83. CSK says:

    @de stijl:
    You have my deepest sympathy.

  84. CSK says:

    @Just nutha ignint cracker: @de stijl:
    I think Tyrrell pooped in sometimes in the past few days. Perhaps last week.

  85. Just nutha ignint cracker says:

    @de stijl: There are limits to everything, love of nature included. 😉

  86. de stijl says:


    The Body Farm novels?

    You gotta admit, it’s a hell of a set-up for decent murder mysteries. Not great, but surely adequate to good.

    I read recently that the UT prof behind the body farm idea was looking for new outposts in various climates / conditions. Judging when insect larva hatch is subject to local conditions, or body decay. Needs more data.

    I would sign up for that.

  87. CSK says:

    Dammit, I meant to say popped. Sorry, Tyrrell. No offense intended, I assure you.

    Oh, for a reliable edit button.

  88. de stijl says:


    “pooped in” was a very cool typo.

    More human than human is our motto – Tyrell Corporation

    He could be a Nexus-series replicant. It would take a Voight-Kampff test to determine.

  89. de stijl says:

    I lived in an apartment for years where every spring was spider central. Turns out living next door to the boiler room has down sides.

    It was cool in that it cured me of fairly acute arachnophobia. I still inherently dislike spiders, but they no longer creep me out as much. Not co-existence okayness, but I no longer squeal in terror and run from the room.

    Actually now, I quite enjoy squishing them. Filthy, venomous eight-eyed bastards.

    The trick to bug-bombing is do your last dose late fall so no would-be parents survive until spring when all the little creatures hatch.

    Disrupt the cycle. Prevention is key.

  90. Kylopod says:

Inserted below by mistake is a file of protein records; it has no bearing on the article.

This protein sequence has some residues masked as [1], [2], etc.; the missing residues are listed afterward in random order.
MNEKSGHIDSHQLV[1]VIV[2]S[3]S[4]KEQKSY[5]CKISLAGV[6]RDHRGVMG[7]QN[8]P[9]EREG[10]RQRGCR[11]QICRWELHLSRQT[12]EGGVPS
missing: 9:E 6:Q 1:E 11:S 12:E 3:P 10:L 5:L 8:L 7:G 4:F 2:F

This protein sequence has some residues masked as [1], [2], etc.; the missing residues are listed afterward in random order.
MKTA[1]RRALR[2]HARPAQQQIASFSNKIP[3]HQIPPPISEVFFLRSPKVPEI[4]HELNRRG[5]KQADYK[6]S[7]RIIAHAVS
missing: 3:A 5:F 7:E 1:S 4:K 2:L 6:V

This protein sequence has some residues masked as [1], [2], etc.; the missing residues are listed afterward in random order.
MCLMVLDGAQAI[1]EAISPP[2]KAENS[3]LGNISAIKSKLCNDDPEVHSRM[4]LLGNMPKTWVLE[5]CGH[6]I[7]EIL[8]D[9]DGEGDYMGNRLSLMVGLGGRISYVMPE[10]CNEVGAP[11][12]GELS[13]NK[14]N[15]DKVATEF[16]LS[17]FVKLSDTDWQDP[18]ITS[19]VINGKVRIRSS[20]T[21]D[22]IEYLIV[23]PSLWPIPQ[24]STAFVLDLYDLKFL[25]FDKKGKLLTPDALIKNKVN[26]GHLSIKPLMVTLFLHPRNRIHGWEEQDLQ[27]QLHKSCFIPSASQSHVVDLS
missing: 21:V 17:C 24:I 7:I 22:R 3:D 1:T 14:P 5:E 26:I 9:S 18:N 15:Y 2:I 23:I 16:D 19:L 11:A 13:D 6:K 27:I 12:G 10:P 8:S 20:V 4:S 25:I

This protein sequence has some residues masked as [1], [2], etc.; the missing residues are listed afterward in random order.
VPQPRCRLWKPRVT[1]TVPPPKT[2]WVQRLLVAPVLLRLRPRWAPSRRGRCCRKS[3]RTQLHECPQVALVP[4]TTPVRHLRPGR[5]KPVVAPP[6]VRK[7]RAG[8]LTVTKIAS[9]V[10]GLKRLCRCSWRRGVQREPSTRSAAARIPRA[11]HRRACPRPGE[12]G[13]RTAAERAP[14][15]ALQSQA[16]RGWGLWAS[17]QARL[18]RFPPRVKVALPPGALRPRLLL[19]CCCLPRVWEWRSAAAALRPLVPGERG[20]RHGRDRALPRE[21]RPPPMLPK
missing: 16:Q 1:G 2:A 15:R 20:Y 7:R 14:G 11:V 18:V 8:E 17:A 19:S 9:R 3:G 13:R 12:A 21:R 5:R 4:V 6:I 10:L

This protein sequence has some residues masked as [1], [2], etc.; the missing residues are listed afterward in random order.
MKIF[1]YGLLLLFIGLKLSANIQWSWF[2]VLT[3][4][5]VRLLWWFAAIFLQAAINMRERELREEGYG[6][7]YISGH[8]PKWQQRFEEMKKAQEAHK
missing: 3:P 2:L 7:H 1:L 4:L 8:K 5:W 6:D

@de stijl:

    It was cool in that it cured me of fairly acute arachnophobia.

    I’ve had a similar experience.

    I have an intense fear of centipedes, also known as chilopodophobia, which happens to be the source of my screen name.

    But I am also mildly arachnophobic, and I became considerably less so after getting used to seeing them in my apartment.

    I don’t claim to understand much about arthropod intelligence, but I have a hard time believing spiders possess boredom. You can enter a bathroom and notice a spider in the same spot and same position it’s been in for days.

  91. Mister Bluster says:

    @Teve:..Can Opener
    Sik Fuk that I am, this is all that I could think of after watching that.

    Edit is working. Must be an omen.

  92. Mister Bluster says:

    @Mister Bluster:..Sik Fuk that I am,..

    Watched it at least three times before I saw the reflection of his face in the broken glass. And then I had to watch it again.

  93. flat earth luddite says:

    @de stijl:
    As Cracker will attest, my family relations were somewhat fraught. At one point, I promised the aunts/uncles tickets to my funeral. At sea, past the 12-mile limit, in a flaming longboat. I’ve since mellowed (well, and outlived them all). Scatter my ashes or put them in a planter, it’s all good.

  94. Teve says:


    Just a reminder that the Democrats are one random, awful sudden illness or death away from losing their majority and Breyer should probably consider that.

  95. de stijl says:


    You named yourself by your phobia?

    That’s kinda bad-ass.

  96. Jax says:

    @de stijl: I don’t mind spiders if they mind their own space. I even have a couple corner spiders with names. They catch a lot of bugs for me (living way out of town in the middle of 4,000 flood-irrigated hay meadow leads to a bounty of bugs), so as long as they stay out of my bed and my shower, they can do their jobs. 🙂